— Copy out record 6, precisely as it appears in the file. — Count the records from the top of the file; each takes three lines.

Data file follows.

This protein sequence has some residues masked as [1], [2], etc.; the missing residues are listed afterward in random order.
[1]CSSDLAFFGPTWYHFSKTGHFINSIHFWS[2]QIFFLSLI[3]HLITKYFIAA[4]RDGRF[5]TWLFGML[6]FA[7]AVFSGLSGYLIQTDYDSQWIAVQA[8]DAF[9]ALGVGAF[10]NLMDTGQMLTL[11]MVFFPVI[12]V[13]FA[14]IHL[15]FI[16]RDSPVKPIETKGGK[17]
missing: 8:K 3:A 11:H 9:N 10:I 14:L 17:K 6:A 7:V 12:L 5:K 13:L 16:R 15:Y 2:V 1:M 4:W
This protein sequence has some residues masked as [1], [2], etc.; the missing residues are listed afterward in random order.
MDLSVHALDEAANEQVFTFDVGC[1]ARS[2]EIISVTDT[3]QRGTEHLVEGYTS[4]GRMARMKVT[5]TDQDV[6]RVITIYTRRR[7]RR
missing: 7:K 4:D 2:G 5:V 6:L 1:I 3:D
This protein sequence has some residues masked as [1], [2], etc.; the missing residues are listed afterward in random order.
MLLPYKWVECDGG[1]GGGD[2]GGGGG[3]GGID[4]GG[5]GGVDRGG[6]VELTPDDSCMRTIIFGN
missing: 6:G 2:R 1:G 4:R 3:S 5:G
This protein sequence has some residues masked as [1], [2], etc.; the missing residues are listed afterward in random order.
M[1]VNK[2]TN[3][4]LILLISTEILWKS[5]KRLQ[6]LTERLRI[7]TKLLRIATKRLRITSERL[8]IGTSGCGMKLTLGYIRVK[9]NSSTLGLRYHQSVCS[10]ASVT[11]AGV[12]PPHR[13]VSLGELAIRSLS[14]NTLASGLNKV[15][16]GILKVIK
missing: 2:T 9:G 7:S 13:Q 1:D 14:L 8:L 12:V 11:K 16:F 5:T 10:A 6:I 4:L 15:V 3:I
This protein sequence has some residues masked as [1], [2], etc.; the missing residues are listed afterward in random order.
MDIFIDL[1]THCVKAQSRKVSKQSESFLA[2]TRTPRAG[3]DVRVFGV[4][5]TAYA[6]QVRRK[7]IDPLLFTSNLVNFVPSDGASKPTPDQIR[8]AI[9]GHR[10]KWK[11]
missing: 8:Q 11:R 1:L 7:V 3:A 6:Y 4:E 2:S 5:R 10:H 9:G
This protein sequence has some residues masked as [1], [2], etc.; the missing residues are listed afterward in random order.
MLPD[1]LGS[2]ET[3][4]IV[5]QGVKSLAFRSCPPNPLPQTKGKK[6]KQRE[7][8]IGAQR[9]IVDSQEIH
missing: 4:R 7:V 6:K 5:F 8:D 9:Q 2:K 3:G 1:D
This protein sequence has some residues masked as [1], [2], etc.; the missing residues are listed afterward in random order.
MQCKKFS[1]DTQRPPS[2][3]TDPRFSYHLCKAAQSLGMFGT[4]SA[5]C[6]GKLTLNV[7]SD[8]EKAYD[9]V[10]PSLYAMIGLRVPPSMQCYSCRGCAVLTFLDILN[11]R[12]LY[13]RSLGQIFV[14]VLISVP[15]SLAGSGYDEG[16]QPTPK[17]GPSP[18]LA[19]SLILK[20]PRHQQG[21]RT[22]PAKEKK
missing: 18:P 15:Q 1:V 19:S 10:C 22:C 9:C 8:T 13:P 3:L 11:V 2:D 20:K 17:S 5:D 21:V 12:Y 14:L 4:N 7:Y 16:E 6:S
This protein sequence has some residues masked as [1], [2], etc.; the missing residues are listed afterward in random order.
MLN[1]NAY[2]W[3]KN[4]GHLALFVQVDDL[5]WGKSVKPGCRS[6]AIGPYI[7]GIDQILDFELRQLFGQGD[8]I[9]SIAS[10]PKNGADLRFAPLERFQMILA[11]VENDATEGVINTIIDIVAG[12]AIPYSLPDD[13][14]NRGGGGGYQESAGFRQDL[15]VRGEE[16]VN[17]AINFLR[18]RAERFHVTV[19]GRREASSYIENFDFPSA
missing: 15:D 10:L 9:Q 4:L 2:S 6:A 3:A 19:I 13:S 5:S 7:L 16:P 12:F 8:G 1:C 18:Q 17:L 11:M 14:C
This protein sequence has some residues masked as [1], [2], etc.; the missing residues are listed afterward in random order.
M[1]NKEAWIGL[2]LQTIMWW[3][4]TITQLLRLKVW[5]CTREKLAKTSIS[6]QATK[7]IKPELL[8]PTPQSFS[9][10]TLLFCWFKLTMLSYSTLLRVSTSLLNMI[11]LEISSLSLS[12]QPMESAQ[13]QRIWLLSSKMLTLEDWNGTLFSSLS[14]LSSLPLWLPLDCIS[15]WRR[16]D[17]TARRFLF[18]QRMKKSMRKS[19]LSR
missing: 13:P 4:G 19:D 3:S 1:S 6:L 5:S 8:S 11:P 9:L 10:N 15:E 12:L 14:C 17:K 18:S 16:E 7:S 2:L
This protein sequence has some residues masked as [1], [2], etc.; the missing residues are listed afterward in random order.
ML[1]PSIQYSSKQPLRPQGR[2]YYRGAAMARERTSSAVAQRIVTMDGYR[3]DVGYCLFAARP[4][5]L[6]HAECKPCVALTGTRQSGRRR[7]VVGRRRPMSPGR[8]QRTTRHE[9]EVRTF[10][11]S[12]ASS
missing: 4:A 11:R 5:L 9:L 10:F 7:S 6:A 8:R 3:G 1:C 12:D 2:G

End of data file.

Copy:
This protein sequence has some residues masked as [1], [2], etc.; the missing residues are listed afterward in random order.
MLPD[1]LGS[2]ET[3][4]IV[5]QGVKSLAFRSCPPNPLPQTKGKK[6]KQRE[7][8]IGAQR[9]IVDSQEIH
missing: 4:R 7:V 6:K 5:F 8:D 9:Q 2:K 3:G 1:D